[Distutils] pywin32 on wheels [was: Beyond wheels 1.0: helping downstream, FHS and more]

Mark Hammond mhammond at skippinet.com.au
Fri Apr 17 01:17:22 CEST 2015

As already mentioned in this thread, most of the postinstall stuff is 
needed only for a subset of users - mainly those who want to write COM 
objects or Windows Services (and also people who want the shortcuts etc).

pywin32 itself should be close to "portable" - eg, "setup.py install" 
doesn't run the postinstall script but leaves a largely functioning 
pywin32 install.

So I think it should be relatively easy to achieve for pywin32 to work 
in a virtual env without running any of the post-install scripts, and 
I'd support any consolidation of the setup process to support this effort.



On 16/04/2015 8:11 PM, Tim Golden wrote:
> [cc-ing Mark H as he indicated he was open to be kept in the loop; also
> changed the title to reflect the shift of conversation]
> On 16/04/2015 09:21, Paul Moore wrote:
>> On 16 April 2015 at 08:30, Tim Golden <mail at timgolden.me.uk> wrote:
>>>> Sorry - I agree it's an awful idea. Older wininst installers such as
>>>> the pywin32 (and I think the PyQT one) one do this, I wanted to use it
>>>> as an example of abuse of postinstall scripts that should *not* be
>>>> perpetuated in any new scheme.
>>> FWIW I've just had a to-and-fro by email with Mark Hammond. I gather
>>> that he's now given Glyph access to the PyPI & hg setup for pywin32.
>>> He's also happy to consider changes to the setup process to support
>>> wheel/virtualenv/postinstall improvements. There's been a side
>>> discussion on the pywin32 list about which versions of Python pywin32
>>> should continue to support going forward, which obviously interacts with
>>> the idea of making it wheel/virtualenv-friendly.
>> Thanks for involving Mark in this. While pywin32 isn't the only
>> project with a postinstall script, it's one of the most complex that I
>> know of, and a good example to work from when looking at what projects
>> need.
>>> I'm not sure what Glyph's plan is at this point -- doubtless he can
>>> speak for himself. I gather from Paul's comments earlier that he's not a
>>> particular fan of pywin32. If the thing seems to have legs, I'm happy to
>>> coordinate changes to the setup. (I am, technically, a pywin32 committer
>>> although I've never made use of that fact).
>> To be clear, I don't have that much of a problem with pywin32. I don't
>> use it myself, these days, but that's because (a) it's a very big,
>> monolithic dependency, and (b) it's not usable directly with pip. The
>> problem I have with it is that a lot of projects use it for simple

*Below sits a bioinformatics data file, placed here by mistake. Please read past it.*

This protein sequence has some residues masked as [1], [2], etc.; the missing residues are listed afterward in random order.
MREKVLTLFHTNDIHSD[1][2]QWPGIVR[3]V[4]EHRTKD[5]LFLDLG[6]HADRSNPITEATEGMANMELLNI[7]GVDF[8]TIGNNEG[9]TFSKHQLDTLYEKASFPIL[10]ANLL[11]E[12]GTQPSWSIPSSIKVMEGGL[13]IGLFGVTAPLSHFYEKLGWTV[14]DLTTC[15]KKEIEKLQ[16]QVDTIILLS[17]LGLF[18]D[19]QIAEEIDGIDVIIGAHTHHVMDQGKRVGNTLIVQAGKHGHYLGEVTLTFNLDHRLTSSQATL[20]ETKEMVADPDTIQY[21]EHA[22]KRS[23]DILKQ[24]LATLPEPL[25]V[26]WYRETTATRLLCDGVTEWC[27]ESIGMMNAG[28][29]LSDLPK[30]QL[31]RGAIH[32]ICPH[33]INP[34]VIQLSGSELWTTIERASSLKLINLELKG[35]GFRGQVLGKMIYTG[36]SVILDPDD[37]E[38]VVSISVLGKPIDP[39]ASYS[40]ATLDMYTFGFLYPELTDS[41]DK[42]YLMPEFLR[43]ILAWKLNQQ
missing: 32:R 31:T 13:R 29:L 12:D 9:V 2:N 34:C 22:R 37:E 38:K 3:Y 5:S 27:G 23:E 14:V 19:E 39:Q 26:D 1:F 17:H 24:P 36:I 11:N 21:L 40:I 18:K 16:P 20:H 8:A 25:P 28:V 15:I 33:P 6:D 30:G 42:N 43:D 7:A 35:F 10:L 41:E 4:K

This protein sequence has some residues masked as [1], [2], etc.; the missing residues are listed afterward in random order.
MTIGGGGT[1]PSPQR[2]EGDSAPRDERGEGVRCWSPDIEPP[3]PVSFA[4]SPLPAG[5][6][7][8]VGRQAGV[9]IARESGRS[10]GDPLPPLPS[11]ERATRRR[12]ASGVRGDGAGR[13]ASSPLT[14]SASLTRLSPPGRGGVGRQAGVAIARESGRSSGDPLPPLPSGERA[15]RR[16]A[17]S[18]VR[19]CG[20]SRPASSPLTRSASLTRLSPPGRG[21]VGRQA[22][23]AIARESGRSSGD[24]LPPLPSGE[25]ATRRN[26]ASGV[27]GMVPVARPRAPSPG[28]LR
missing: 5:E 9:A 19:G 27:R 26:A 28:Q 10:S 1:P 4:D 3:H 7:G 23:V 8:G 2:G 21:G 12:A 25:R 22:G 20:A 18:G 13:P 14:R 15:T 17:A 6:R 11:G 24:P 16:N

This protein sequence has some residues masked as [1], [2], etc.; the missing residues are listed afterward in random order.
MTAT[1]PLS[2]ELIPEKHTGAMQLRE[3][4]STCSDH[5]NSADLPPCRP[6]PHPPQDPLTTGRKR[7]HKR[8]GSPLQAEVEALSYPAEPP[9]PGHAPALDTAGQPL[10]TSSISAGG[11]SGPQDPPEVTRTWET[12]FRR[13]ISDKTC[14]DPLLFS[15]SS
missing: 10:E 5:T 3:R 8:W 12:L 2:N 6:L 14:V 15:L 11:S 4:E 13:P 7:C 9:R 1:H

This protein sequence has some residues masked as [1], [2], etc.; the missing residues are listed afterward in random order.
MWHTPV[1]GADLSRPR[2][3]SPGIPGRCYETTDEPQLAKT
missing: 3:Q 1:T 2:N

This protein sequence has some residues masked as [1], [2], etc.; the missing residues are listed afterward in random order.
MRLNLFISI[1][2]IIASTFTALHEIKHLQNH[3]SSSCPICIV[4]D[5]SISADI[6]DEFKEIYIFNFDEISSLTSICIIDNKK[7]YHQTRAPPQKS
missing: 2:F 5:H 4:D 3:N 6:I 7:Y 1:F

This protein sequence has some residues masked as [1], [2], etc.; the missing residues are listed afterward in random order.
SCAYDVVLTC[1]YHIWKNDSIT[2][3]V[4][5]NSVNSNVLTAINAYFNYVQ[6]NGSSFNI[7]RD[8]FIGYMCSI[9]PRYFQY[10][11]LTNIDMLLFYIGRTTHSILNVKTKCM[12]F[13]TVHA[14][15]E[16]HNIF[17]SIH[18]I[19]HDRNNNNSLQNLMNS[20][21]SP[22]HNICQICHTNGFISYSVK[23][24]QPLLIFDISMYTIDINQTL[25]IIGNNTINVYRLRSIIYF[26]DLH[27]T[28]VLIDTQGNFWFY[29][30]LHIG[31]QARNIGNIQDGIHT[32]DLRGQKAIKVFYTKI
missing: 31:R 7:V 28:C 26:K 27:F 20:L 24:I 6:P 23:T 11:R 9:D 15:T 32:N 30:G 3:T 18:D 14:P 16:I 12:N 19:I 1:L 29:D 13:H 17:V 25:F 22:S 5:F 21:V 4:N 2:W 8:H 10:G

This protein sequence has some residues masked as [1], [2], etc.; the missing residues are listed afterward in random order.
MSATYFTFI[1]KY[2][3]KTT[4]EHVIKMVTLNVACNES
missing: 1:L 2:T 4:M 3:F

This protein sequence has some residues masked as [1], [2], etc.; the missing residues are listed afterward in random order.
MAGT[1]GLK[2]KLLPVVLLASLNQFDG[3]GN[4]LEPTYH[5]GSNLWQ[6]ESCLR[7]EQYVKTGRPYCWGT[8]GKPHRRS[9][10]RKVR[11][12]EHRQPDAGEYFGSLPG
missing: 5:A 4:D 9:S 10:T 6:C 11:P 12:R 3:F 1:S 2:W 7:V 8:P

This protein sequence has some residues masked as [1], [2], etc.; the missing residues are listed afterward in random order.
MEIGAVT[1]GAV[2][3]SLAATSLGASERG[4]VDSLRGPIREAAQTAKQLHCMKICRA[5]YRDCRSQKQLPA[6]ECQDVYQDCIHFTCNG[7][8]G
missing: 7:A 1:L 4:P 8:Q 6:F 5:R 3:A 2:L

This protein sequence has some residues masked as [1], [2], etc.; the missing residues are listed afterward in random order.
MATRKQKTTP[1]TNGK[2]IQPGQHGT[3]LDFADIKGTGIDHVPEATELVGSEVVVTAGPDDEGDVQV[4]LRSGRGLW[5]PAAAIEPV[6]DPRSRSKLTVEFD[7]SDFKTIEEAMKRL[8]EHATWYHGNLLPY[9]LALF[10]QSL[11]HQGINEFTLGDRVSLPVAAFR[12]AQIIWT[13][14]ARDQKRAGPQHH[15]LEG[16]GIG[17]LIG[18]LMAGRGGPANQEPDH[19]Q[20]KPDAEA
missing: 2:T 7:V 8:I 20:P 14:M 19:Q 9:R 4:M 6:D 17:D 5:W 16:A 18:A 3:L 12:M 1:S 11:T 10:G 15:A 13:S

>> access to the Win32 API (uses which can easily be handled by ctypes,
>> possibly with slightly more messy code) and that means that they
>> inherit the pywin32 problems. So I advise against pywin32 because of
>> that, *not* because I think it's a problem itself, when used for
>> situations where there isn't a better alternative.
>>> The particular issue I'm not sure about is: how does Paul see pywin32's
>>> postinstall steps working when they *are* needed, ie when someone wants
>>> to install pywin32 as a wheel and wants the COM registration to happen?
>>> Or is that a question of: run these steps manually once pip's completed?
>> To be honest, for the cases I encounter frequently, these requirements
>> don't come up. So my experience here goes back to the days when I used
>> pywin32 to write COM servers and services, which was quite a while
>> ago.
>>  From what I recall, pywin32 has the following steps in its postinstall:
>> 1. Create start menu entries. My view is that this should simply be
>> dropped. Python packages should never be adding start menu entries.
>> Steve Dower has confirmed he agrees with this view earlier on this
>> thread.
>> 2. Move the pywin32 DLLs to the system directory. I don't see any way
>> this is compatible with per-user or virtualenv installs, so I don't
>> know how to address this, other than again dropping the step. I've no
>> idea why this is necessary, or precisely which parts of pywin32
>> require it (I've a recollection from a long time ago that "services
>> written in Python" was the explanation, but that's all I know). But
>> presumably such use cases already break with a per-user Python
>> install?
>> 3. Registering the ActiveX COM DLLs. I believe this is mostly obsolete
>> technology these days (who still uses ActiveX Scripting in anything
>> other than VBScript or maybe a bit of JScript?) I'd drop this and make
>> it a step that the user has to do manually if they want it. In place
>> of it, pywin32 could provide an entry point to register the DLLs
>> ("python -m pywin32 --register-dlls" or something). Presumably users
>> who need it would understand the implications, and how to avoid
>> registering multiple environments or forgetting to unregister before
>> dropping an environment, etc. That sort of pitfall isn't something
>> Python should try to solve automatically via pre- and post- install
>> scripts.
>> 4. Registering help files. I never understood how that worked or why
>> it was needed. So again, I'd say just drop it.
> Really, pywin32 is several things: a set of libraries (win32api,
> win32file, etc.); some system-level support for various things (COM
> registration, Service support etc.); and a development/editing
> environment (pythonwin).
> I see this ending up as (respectively): as venv-friendly wheel; a py -m
> script of the kind Paul suggests; and an installable app with the usual
> start menu icons etc.
> In my copious spare time I'll at least try to visit the pywin32 codebase
> to see how viable all this is. Feel free to challenge my thoughts on the
> matter.

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